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'World Cup concessions must be equally applied'

posted 14 years ago

Companies must be careful to ensure that any concessions they make to football fans during this year’s World Cup benefit all workers equally, according to one employment law expert.

Companies should consider relaxing some of their rules to accommodate fans who want to watch important football matches during next month’s World Cup tournament, but should be careful not to discriminate against employees not interested in football said Catherine Hey, an employment law expert at Pinsent Masons.

“Companies should consider allowing temporary flexible work practices for the tournament’s duration,” she said. “Depending on the nature of your business, you could allow employees to work through lunch, modify start and finish times, or allow shift workers to swap shifts with colleagues.”

“You will, however, need to give thought to the consequences of offering preferential treatment to football fans compared to other employees who have made unsuccessful flexible working requests in the past, such as working parents or Wimbledon fans,” said Hey, adding that any relaxation of dress code to allow supporters to wear football strips should also apply to all employees regardless of nationality.

“Keep in mind that not everyone is interested in the ‘beautiful game’ so, to avoid workplace tensions, consider offering equivalent perks to those not glued to their TV screens this summer,” she said.

Hey said that companies will need to consider very seriously how they will treat workers over the coming World Cup, and that there are employment law pitfalls. Employers could well be faced with a rash of unauthorised absences as employees pretend to be sick while actually watching games that occur during their working hours. This potential problem will only partially be alleviated by the fact that England has only one scheduled game in the group stages during the office working day.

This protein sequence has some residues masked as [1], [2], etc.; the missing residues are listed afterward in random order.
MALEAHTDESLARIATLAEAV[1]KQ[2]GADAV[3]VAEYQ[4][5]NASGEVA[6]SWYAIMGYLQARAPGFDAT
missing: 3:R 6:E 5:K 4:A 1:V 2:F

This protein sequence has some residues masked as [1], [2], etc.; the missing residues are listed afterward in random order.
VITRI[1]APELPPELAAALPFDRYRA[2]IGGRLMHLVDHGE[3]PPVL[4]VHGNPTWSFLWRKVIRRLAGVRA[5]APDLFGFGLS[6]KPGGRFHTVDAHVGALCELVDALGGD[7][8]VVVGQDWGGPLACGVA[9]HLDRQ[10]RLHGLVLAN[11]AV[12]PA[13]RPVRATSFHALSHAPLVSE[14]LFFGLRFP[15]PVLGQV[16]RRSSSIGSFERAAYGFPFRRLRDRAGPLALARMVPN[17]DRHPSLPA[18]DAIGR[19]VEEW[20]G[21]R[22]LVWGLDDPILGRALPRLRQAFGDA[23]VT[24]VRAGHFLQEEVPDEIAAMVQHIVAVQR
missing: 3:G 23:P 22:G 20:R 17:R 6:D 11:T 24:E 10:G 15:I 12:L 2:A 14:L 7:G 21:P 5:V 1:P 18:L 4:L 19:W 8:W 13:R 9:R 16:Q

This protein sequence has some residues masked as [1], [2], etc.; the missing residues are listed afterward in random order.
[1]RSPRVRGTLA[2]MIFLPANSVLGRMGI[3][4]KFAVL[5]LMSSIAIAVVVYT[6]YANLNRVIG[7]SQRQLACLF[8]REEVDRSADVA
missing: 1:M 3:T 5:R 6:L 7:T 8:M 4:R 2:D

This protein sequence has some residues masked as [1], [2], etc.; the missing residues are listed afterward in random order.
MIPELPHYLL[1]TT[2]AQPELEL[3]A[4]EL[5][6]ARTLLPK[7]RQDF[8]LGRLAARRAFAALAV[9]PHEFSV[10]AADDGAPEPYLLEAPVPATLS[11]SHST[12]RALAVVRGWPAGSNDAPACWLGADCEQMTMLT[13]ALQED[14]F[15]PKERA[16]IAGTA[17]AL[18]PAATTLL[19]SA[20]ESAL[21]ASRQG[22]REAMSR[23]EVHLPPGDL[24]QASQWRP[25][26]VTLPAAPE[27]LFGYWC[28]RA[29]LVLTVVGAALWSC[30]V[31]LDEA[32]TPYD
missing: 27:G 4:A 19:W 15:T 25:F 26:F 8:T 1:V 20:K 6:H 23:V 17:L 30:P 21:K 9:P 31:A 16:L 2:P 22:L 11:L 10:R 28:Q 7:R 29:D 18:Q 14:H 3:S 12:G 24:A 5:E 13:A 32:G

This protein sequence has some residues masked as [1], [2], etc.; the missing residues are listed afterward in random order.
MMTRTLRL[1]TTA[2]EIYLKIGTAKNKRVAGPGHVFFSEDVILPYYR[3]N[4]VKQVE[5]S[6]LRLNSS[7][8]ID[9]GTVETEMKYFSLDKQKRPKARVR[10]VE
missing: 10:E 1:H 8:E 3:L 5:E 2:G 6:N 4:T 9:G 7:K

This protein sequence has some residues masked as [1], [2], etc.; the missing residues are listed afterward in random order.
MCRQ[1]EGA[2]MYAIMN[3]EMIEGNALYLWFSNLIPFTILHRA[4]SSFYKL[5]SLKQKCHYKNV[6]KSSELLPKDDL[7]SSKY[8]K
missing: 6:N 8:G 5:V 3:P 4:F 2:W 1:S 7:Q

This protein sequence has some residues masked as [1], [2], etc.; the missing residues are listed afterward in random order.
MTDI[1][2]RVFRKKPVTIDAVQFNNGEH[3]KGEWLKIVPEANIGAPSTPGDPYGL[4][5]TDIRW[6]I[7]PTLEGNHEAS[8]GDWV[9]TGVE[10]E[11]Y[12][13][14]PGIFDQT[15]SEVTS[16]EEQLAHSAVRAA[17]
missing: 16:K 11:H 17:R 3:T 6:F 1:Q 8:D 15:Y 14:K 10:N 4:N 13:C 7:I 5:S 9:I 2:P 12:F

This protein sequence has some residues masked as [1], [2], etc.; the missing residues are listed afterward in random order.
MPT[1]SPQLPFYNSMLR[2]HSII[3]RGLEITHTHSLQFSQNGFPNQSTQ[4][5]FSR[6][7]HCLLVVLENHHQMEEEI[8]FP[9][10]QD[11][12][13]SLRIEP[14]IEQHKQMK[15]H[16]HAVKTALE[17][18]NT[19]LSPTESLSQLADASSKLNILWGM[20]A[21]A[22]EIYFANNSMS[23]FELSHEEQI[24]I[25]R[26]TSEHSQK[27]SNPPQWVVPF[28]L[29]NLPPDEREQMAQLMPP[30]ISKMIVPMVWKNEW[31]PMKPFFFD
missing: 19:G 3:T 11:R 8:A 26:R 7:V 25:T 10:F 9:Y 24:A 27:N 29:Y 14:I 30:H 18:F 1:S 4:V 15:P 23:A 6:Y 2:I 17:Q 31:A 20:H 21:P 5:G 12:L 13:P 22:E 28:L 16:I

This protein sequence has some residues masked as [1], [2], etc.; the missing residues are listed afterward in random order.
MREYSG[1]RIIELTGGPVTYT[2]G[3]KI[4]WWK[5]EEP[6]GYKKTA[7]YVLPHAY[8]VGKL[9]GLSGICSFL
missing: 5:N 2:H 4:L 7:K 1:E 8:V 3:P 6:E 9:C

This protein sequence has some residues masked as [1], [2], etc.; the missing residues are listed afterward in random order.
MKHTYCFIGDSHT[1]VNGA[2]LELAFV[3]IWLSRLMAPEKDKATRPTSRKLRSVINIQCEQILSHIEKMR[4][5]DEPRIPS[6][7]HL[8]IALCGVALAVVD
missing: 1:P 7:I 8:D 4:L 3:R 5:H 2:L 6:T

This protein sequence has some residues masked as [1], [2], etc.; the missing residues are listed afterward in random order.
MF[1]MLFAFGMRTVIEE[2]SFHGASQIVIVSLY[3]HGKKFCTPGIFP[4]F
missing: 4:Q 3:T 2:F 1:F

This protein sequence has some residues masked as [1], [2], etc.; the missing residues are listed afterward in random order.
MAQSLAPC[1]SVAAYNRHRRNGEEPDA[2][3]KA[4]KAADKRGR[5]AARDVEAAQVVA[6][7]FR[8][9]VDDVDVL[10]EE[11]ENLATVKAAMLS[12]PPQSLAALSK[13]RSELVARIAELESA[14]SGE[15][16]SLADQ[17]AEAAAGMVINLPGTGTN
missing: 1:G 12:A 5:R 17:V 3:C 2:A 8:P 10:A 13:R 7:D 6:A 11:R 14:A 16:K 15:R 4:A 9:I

“Unauthorised absence during the World Cup – either to watch the matches or to recover from excesses the night before – is a concern for employers,” she said. “Shift workers will clearly be affected and the UK’s diverse workforce means that employees will be following other nations’ progress as well, where the games kick off varyingly at 12.30pm, 3pm or 7.30pm. This means that ‘World Cup sickies’ are still likely to be a problem for many employers this summer.”

Hey said that employers should remind employees of the company’s existing holiday policy and if demand for certain days off is high consider operating a specific holiday policy to allocate leave on a random selection or first-come first-served basis.

Companies should even think about screening the matches at work, she said. “Consider allowing key matches during working hours, such as England v Slovenia, to be watched on television at work – this beats multiple full or half day unauthorised absences and is a morale booster,” she said.

Hey said that employees’ behaviour throughout the World Cup period will need to be monitored to ensure that the company is not exposed to liabilities because of that behaviour. Workers may be more likely to be drunk at work, in which case a company should remind all employees before the tournament of their obligations under company rules.

“If you do not already have a drug and alcohol policy in place you should ideally put one in place before the World Cup starts and communicate it to employees, explaining that disciplinary action will follow a breach of the rules,” she said. “At the very least, you should set out the rules of acceptable standards of conduct.”

Companies should also be careful about what behaviour they tolerate when it comes to nation-supporting. Teasing of the supporters of one team by the supporters of another could spill over into ground covered by race discrimination laws, she warned.

“You should watch that enthusiastic support for one national team does not flow over into inappropriate taunting of another teams’ supporters, in order to avoid race discrimination claims. Employers will be liable for unlawful conduct committed by their employees in the course of their employment – unless they can show that they took reasonable preventative steps,” she said.

Though some employers will want to circulate IT usage policies ahead of the tournament to remind workers that excessive use of the internet to follow football news is against its policies, employers should accept that they may not get quite as much out of their staff this summer as they otherwise would.

“Employers might need to accept that a slight dip in productivity during the World Cup is inevitable. The key for employers and HR professionals is to plan ahead. Planning ahead will involve finding solutions for your organisation and ensuring employees are clear on what is considered acceptable behaviour in the office for the duration of the World Cup,” she said. “With any luck your generous spirit will be rewarded by higher productivity and staff retention levels after the tournament.”

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